How safe are the building societies?
With the Dunfermline having to be bailed out by Nationwide, attention is turning to the mutuals. Kate Hughes reports on the state of the sector
Saturday 04 April 2009
There are 53 building societies in the UK, managing more than £395bn, serving more than 23 million investing members and over 2.9 million borrowers. As a mutual institution, anyone with a savings account or mortgage is a member with certain voting rights. It's this underlying structure that has given us faith in the past because, unlike banks, building societies are beholden to their – often local – members and not to faceless shareholders pursuing profits above all else. And, traditionally most of their funding for borrowing has come from savings, providing a low-risk place to invest your cash.
Building societies have much more stringent rules to invest by than banks, as the board of directors is beholden to its members and by the laws governing the way a mutual is run. In fact, it is illegal for a building society to raise more than 50 per cent of its funds from the wholesale markets.
All this means that building societies should be a safe bet, with transparent financial dealings. People have abandoned banks in droves for the safe haven of building society savings accounts. But cracks have appeared.
Not so safe
Five months ago, in a statement about members' meetings, Jim Willens, chief executive at Dunfermline Building Society, said: "As our members effectively own the Society [they] provide an ideal opportunity to hear first hand our members' needs and wants as well as discuss trends in the market place. In light of today's forever changing financial climate, they also allow us to reassure our members that we continue to be financially robust."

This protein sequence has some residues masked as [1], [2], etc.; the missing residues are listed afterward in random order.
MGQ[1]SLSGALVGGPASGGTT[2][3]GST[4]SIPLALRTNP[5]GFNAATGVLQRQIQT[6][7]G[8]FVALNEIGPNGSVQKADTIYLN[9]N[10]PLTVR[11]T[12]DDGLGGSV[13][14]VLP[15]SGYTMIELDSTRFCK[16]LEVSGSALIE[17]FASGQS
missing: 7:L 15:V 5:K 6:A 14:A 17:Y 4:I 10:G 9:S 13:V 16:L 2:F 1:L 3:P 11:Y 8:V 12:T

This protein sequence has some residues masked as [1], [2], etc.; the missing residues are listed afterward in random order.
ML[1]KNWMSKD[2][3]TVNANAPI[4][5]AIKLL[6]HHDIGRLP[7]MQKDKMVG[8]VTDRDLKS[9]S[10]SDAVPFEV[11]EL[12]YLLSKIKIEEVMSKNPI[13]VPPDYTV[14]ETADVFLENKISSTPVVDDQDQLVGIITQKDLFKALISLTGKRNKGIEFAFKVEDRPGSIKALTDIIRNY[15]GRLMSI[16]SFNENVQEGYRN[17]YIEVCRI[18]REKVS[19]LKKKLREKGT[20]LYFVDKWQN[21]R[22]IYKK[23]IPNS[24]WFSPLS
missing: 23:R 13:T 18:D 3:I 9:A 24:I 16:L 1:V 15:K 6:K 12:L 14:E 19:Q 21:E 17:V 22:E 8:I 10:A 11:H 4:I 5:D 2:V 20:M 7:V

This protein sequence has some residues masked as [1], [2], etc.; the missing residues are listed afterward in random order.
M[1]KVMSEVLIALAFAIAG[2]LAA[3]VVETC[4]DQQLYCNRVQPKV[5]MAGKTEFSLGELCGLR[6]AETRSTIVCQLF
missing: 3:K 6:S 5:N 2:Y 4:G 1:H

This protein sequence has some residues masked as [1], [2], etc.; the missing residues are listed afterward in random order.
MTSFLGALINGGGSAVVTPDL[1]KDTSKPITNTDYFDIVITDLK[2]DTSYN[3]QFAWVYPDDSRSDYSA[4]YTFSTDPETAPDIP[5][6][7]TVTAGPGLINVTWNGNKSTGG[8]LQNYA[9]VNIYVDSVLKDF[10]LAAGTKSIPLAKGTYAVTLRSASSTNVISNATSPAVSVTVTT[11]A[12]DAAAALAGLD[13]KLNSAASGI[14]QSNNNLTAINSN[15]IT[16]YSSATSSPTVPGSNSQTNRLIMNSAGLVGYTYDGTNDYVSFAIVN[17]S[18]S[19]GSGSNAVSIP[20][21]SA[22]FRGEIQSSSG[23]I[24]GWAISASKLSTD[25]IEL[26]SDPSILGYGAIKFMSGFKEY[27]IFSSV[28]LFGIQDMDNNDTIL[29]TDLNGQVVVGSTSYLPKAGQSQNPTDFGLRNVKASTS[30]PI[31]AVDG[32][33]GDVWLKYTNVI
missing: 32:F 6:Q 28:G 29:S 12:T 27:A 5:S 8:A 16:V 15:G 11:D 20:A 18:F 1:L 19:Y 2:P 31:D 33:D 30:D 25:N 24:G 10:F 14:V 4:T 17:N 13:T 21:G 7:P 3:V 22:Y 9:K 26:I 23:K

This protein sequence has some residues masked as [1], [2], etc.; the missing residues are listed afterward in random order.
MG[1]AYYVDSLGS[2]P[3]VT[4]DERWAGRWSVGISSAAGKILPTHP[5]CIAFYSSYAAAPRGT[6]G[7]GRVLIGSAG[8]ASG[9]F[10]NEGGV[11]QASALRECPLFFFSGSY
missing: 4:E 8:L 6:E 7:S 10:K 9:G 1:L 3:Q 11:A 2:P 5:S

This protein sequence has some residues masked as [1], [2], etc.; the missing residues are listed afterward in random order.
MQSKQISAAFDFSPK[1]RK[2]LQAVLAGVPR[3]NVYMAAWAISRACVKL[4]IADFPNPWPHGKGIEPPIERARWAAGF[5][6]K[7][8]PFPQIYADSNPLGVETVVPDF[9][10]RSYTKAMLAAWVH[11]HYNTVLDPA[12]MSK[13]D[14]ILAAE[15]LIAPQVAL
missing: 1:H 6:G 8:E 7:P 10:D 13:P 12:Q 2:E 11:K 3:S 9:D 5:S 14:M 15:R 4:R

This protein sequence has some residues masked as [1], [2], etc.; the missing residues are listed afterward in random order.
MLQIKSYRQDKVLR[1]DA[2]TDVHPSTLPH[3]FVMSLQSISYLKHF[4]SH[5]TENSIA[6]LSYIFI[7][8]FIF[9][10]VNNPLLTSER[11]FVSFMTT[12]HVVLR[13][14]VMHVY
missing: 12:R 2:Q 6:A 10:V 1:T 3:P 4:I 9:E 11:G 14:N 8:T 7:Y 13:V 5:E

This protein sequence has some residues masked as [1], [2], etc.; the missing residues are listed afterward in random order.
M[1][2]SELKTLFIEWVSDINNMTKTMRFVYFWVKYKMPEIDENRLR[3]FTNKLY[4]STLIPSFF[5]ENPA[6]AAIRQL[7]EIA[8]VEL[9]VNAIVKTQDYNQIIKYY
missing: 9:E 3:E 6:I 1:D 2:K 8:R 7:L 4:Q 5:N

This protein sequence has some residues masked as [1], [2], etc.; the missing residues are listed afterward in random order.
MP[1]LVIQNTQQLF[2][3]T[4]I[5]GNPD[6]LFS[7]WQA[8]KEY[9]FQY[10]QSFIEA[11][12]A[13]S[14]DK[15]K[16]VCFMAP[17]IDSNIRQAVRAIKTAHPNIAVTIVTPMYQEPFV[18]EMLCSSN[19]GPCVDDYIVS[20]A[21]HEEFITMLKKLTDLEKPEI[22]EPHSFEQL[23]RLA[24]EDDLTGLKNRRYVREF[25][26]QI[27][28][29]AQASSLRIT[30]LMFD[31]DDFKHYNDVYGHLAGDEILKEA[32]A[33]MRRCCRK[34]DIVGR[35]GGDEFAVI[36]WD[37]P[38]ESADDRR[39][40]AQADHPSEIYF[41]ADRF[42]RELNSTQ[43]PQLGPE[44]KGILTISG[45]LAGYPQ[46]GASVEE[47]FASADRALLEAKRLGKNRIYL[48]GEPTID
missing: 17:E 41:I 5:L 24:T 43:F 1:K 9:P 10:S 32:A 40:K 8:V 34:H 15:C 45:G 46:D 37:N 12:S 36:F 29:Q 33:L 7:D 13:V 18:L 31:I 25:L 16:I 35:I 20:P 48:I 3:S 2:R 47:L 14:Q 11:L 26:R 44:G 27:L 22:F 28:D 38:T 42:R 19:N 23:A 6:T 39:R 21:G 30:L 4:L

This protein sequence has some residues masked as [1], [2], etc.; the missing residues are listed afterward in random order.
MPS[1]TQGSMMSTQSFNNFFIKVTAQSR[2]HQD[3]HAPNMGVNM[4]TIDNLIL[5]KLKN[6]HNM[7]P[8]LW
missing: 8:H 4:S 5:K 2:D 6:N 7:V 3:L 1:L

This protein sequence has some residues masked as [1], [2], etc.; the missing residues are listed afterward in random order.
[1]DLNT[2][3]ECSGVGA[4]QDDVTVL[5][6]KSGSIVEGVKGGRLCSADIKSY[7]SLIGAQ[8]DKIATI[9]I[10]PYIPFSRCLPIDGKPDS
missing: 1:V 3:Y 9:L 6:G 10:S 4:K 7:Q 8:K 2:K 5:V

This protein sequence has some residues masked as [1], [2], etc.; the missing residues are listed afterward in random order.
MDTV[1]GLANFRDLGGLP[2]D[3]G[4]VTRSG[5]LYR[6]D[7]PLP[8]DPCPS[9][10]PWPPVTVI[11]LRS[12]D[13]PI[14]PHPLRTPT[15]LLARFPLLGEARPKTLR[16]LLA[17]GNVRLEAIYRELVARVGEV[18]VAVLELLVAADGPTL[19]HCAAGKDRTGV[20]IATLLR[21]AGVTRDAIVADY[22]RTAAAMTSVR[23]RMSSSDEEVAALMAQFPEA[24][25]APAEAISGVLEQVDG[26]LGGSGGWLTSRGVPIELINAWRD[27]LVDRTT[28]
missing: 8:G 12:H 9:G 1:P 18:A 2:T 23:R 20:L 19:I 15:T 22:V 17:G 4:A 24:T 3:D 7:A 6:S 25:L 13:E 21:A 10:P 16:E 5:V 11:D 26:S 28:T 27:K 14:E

But this week Dunfermline had to be bailed out by Nationwide after revealing that historical investments in the now infamous commercial property and buy-to-let markets have led to a funding disaster.
"With Dunfermline's partial takeover by Nationwide, the number of building societies has effectively dwindled from 55 to 50 in the past year," notes Kevin Mountford, head of banking at moneysupermarket.com. "It throws into question the belief that building societies are more conservatively managed and, as such, will be around forever. With the Dunfermline, we have again seen the industry taking over the positive aspects of a failed operator while the taxpayer is left holding the rubbish.
"Sadly the consolidation we are seeing across brands isn't doing much for consumers – as highlighted by Scarborough's recently removing its savings range. Building societies have lost their competitive edge over the banks, with the top mortgage and savings deals usually being with a bank now."
So it's clear that building societies aren't as infallible as we'd thought, but now the products on offer may not top the best buy tables either. Mutuals have no external shareholders demanding dividends, so should be able to run on lower costs and offer cheaper deals and better interest rates. But research shows this is not necessarily the case any longer. Two separate reports out this week from price comparison sites Moneysupermarket.com and Moneyfacts, show that banks are currently offering better deals on average across a range of mortgages and savings products.
"The banks have come in for criticism in the past 18 months, but overall they are offering the best deals to their customers," Michelle Slade, analyst at Moneyfacts.co.uk, says. "Banks aren't known for offering best buy savings deals, but they now dominate them for fixed rate bond and cash ISAs. It appears they have upped their game in an attempt to maintain existing savers as well as attracting new customers.